The elevons were made movable. First I drilled a hole on the inboard attachment point, and a piece of wire was inserted and fixed with superglue. A corresponding hole was drilled in the elevon itself, assuring that an 0.4 mm gap would remain between the wing's trailing edge and the elevons (this measurement was taken from a Messerschmitt drawing). Next I cut out the hinge slot in the elevon, and also cut a corresponding slot in the wing. A laminated piece of plastic card strip was glued in the slot, and cut to size. It was easier than expected.
This photo shows the 0.4 mm slot between the wing's trailing edge and the elevons. During construction I checked it with a suitable piece of plastic card.
The leading edge under the leading edge slot required a bit of filler. Maybe my alignment of the wing halves was not perfect.
I found the slats (B5 and B6) very tricky to install, and spent a lot of time aligning them correctly and evenly. After installing the slats, I did not like the appearance of the leading edge: the slat's lower edge sat too high. Therefore I took a piece of 1 mm rod, flattened it on one side, and glued it to the lower side of the slat's leading edge. A lot of sanding later it looked nice.
In front view the modification is clearly visible. I think it matches photos of real Komets a lot better now. Unfortunately I had to sacrifice the pitot tube mounting point, but I prefered having a well-installed slat.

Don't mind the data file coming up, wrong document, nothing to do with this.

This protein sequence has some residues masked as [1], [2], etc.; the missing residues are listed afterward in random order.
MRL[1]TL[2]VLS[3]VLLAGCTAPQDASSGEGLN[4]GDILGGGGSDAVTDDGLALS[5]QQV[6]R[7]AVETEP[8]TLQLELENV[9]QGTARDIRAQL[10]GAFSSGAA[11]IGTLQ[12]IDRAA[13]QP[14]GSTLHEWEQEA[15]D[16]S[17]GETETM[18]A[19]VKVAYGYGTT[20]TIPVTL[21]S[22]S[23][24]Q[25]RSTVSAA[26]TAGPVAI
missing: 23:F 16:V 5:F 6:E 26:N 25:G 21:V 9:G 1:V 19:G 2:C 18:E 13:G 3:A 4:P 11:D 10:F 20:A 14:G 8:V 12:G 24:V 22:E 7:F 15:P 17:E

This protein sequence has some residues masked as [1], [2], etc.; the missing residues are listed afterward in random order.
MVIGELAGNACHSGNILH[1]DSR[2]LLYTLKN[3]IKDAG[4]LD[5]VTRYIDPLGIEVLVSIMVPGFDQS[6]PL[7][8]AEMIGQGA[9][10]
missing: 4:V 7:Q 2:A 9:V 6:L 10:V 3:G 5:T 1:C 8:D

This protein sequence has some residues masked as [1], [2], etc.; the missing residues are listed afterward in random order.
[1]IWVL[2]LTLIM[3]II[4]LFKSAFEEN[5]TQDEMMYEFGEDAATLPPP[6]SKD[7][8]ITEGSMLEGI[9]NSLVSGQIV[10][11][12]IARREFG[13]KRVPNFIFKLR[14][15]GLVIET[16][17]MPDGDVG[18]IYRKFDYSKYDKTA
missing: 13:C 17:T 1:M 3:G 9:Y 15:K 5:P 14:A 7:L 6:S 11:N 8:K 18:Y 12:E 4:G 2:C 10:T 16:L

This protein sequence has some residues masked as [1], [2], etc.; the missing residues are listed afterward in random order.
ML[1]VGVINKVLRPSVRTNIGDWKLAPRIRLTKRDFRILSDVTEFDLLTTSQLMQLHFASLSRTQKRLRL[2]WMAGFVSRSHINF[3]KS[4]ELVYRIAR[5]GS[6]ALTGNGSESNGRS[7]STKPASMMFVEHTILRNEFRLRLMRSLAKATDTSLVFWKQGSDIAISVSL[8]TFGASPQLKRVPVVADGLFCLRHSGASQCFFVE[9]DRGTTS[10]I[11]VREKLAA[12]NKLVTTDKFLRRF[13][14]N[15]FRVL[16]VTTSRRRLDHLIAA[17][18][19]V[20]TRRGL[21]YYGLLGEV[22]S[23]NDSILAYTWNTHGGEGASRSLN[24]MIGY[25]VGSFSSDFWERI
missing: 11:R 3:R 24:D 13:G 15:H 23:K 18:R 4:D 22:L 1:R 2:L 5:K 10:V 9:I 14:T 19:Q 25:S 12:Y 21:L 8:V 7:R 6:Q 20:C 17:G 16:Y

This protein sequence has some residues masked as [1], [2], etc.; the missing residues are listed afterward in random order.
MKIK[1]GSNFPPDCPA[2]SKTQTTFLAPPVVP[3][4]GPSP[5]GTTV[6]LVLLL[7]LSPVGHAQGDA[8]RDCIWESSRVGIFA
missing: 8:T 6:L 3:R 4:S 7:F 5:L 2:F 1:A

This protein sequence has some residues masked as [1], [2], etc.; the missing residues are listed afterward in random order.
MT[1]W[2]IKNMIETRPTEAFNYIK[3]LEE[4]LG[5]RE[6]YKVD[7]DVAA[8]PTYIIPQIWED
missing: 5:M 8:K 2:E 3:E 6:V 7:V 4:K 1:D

Trimaster added a strange raised strip around most of the lower gun bay panel. The real thing doesn't have it, so it had to go. To avoid losing the fastener detail, I first drilled out all fasteners with an 0.3 mm drill. The raised strip was then removed by scraping with a small scalpel, followed by a light sanding. The panel is still slightly raised, as museum photos show.

I also removed the wing mounting tabs from the lower fuselage, since they no longer served a purpose, and would make inserting the lower fuselage difficult.
My odd building sequence had an unexpected advantage when I first tried to fit the lower fuselage. I turned out the fuselage's wing root was thinner than the wing itself. To make the fuselage wing root thicker, I made numerous sawcuts in the edge of the lower fuselage part, so it could be curved a bit more. Next I glued thin plastic card strips on the upper fuselage, until the wing root was thick enough to match the wing. The fuselage now required some force to be closed, but nothing that the glue can't handle.
A round of painting and sanding followed, to eliminate small build defects. The next layer of paint showed a wing that was getting close to being smooth. The modified slots looked good too.